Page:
Saturday, August 04, 2007

Running the Gauntlet

China's strategic position is not enviable. While China's military power is greater now than it was thirty years ago, China's vulnerability due to heavy reliance on international trade and imported energy has outstripped the gain in power. Especially if America is the foe, since our naval and air power would crush the Chinese at sea.

China's position is tough even against India, which demonstrates China's vulnerabilities at sea far from China's coastal waters (via my Jane's email updates):

The Indian Navy (IN) is holding a series of month-long bilateral and multilateral manoeuvres, beginning on 9 August, with the navies of six West Asian states plus Australia, France, Japan, Singapore, the UK and the US to enhance 'constructive engagement' and expand 'domain awareness'. The exercises in the Bay of Bengal, the Gulf of Aden and the Persian Gulf will concentrate on measures to counter multi-threat scenarios - especially from 'malevolent, non-state actors' - advanced air defence and anti-submarine and surface warfare, said IN Rear Admiral Pradeep Chauhan, Assistant Chief of Naval Staff (foreign co-operation and intelligence), in New Delhi on 31 July.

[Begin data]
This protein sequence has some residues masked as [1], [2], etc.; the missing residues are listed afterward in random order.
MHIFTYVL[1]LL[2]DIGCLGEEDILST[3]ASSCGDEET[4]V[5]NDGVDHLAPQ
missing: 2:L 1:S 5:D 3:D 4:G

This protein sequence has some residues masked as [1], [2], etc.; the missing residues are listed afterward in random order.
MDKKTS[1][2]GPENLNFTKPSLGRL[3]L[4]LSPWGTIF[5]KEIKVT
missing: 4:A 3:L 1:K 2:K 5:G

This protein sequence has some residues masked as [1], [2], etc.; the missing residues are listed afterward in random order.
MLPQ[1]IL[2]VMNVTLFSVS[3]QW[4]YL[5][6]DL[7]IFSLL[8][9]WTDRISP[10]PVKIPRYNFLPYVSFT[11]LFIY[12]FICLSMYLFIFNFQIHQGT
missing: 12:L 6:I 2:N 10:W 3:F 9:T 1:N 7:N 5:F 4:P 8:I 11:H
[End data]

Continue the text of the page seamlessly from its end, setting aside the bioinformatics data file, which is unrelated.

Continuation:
The position of China versus India demonstrates the imbalance between more power and more vulnerabilities well. Once, China could push India on the land front with little to worry about. Now, any Chinese advantage in the desolate mountains of the northern border will be more than undone by India's ability to cut off Chinese oil imports from Iran and Sudan.

And if India initiates conflict by cutting China's sea lines of communication, what could China do? Take a glacier? Nuke India?

I just wonder if China's rulers truly appreciate their vulnerability?